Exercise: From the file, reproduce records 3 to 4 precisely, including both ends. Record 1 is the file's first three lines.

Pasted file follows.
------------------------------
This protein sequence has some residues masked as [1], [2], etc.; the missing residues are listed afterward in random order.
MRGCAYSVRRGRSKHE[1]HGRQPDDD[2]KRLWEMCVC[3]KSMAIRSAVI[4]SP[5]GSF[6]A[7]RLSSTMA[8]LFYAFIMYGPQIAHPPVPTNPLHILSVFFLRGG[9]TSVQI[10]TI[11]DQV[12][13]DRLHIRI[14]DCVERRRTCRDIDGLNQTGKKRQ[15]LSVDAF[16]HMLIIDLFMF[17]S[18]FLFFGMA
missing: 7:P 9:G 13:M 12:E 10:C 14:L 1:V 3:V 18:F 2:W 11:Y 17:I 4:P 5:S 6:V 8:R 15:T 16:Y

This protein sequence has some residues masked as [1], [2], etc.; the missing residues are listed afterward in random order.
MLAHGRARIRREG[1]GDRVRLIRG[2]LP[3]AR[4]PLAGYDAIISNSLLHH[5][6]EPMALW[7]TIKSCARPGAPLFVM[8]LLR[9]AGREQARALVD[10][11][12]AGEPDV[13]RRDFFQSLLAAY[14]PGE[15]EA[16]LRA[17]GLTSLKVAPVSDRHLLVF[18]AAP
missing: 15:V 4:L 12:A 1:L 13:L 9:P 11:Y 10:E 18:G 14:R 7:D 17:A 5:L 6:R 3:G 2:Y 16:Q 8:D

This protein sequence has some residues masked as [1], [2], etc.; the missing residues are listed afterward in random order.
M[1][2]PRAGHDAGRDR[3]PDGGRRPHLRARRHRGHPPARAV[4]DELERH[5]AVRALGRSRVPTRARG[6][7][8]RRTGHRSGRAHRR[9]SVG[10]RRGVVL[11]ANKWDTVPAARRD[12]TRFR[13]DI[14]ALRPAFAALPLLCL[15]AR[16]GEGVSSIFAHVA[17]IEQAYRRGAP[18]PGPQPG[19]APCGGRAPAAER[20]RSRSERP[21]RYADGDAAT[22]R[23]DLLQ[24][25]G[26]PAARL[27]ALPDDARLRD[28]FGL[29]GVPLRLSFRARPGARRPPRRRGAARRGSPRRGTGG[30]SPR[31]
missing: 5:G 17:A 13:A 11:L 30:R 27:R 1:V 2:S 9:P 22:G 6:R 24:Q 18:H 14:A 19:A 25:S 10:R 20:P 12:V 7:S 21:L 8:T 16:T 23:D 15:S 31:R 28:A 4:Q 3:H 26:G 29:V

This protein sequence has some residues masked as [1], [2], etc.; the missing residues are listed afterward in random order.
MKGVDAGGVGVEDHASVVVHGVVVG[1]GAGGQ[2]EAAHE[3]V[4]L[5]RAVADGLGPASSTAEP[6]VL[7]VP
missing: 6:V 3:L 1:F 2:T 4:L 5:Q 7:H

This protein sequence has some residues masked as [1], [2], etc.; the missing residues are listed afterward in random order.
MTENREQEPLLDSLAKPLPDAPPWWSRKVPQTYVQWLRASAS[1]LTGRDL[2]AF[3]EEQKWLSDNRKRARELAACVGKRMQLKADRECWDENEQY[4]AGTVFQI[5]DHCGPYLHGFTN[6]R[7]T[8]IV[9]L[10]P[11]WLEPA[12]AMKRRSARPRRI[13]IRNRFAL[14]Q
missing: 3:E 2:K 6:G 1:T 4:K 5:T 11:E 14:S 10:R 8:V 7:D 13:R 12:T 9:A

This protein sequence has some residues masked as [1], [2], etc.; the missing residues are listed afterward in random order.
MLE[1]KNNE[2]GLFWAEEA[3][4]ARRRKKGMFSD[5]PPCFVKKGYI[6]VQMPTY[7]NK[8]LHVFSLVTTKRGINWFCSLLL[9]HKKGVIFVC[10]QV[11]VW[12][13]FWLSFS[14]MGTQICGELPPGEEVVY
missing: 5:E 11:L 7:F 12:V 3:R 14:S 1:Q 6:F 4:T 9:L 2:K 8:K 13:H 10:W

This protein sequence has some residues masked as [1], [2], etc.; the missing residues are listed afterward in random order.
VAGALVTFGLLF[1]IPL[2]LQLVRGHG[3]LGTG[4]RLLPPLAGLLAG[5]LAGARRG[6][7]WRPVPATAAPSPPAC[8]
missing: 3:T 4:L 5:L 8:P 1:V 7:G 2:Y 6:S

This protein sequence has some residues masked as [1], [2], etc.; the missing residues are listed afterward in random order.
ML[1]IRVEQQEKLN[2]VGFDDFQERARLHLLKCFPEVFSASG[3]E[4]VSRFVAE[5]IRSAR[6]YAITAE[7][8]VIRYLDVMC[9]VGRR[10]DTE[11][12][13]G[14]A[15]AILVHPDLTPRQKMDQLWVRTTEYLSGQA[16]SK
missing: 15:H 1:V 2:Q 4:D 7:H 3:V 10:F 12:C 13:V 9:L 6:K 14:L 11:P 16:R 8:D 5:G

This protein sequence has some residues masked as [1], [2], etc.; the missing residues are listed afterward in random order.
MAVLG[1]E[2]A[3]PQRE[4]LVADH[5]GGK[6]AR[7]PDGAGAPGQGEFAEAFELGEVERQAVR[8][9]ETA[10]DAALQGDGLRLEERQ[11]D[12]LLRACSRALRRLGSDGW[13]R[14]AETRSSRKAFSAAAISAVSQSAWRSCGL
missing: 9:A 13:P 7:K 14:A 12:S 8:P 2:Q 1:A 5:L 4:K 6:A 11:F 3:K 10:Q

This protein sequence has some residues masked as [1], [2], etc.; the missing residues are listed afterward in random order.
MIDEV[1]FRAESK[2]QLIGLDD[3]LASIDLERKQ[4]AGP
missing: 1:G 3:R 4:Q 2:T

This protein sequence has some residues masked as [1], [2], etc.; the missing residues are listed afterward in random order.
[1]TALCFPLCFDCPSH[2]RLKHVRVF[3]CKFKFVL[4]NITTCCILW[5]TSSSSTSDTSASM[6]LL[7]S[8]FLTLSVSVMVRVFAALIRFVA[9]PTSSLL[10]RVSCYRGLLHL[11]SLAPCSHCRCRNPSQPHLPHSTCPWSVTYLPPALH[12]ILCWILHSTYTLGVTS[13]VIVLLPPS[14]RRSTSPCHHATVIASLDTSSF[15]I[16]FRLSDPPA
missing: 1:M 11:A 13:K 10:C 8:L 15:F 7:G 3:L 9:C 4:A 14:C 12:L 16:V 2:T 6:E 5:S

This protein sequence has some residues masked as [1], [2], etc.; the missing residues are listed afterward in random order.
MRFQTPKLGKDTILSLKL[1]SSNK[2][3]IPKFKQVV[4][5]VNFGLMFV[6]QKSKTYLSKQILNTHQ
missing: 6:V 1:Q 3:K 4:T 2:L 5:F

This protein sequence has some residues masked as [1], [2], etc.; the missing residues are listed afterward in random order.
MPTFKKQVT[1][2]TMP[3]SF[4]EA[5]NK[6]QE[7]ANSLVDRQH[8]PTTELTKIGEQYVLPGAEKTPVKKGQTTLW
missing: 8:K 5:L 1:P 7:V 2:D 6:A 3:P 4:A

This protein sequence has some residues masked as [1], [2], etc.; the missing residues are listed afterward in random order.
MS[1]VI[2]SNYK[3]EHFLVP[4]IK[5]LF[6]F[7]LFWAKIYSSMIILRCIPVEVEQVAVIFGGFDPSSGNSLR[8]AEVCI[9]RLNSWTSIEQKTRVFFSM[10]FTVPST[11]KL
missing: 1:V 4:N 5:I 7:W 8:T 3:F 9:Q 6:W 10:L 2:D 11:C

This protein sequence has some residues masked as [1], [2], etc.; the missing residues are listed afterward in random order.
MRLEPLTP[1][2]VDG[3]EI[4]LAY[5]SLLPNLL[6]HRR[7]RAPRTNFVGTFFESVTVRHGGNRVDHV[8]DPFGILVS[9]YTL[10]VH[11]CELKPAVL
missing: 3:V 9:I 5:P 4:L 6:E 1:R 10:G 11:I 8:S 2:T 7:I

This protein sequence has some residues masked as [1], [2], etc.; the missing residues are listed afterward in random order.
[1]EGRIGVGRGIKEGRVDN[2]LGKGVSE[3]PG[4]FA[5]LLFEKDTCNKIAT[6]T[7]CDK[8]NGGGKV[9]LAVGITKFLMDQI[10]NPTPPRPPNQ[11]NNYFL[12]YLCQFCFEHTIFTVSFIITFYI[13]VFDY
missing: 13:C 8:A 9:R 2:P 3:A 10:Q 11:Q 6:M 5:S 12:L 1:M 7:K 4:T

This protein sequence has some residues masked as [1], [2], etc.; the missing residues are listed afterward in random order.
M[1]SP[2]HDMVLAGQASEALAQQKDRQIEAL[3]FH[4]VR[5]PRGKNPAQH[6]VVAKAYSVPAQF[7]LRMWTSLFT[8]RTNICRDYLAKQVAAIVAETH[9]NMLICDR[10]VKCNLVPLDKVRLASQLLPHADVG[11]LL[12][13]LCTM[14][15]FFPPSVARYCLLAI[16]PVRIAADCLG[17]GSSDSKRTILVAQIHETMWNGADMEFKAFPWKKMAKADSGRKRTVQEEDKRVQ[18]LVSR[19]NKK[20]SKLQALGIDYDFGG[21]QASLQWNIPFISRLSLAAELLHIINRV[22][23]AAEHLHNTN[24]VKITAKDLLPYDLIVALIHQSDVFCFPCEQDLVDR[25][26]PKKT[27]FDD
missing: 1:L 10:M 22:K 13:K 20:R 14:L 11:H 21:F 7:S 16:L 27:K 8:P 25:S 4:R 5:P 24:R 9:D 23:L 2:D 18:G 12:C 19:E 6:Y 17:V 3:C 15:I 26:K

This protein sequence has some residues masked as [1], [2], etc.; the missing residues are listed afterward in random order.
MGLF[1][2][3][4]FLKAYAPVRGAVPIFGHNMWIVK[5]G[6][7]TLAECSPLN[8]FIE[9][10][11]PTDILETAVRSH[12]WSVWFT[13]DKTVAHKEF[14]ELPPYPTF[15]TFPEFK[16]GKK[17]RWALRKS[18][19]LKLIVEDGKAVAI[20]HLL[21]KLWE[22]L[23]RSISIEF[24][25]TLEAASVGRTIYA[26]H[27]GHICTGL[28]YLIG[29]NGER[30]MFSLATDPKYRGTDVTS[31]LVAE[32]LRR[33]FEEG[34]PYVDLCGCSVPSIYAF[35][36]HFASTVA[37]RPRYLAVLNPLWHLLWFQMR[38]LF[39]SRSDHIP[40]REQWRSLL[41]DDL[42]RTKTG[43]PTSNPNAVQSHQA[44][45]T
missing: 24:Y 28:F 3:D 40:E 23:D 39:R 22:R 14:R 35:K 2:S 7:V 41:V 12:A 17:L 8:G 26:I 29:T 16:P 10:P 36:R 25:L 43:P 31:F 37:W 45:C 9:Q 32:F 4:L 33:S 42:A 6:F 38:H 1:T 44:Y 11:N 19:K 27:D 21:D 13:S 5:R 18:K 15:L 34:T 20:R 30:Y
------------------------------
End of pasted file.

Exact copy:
This protein sequence has some residues masked as [1], [2], etc.; the missing residues are listed afterward in random order.
M[1][2]PRAGHDAGRDR[3]PDGGRRPHLRARRHRGHPPARAV[4]DELERH[5]AVRALGRSRVPTRARG[6][7][8]RRTGHRSGRAHRR[9]SVG[10]RRGVVL[11]ANKWDTVPAARRD[12]TRFR[13]DI[14]ALRPAFAALPLLCL[15]AR[16]GEGVSSIFAHVA[17]IEQAYRRGAP[18]PGPQPG[19]APCGGRAPAAER[20]RSRSERP[21]RYADGDAAT[22]R[23]DLLQ[24][25]G[26]PAARL[27]ALPDDARLRD[28]FGL[29]GVPLRLSFRARPGARRPPRRRGAARRGSPRRGTGG[30]SPR[31]
missing: 5:G 17:A 13:A 11:L 30:R 27:R 1:V 2:S 9:P 22:G 6:R 24:Q 18:H 14:A 19:A 25:S 10:R 20:P 12:V 7:S 21:L 8:T 16:T 23:D 15:S 31:R 28:A 4:Q 3:H 26:G 29:V

This protein sequence has some residues masked as [1], [2], etc.; the missing residues are listed afterward in random order.
MKGVDAGGVGVEDHASVVVHGVVVG[1]GAGGQ[2]EAAHE[3]V[4]L[5]RAVADGLGPASSTAEP[6]VL[7]VP
missing: 6:V 3:L 1:F 2:T 4:L 5:Q 7:H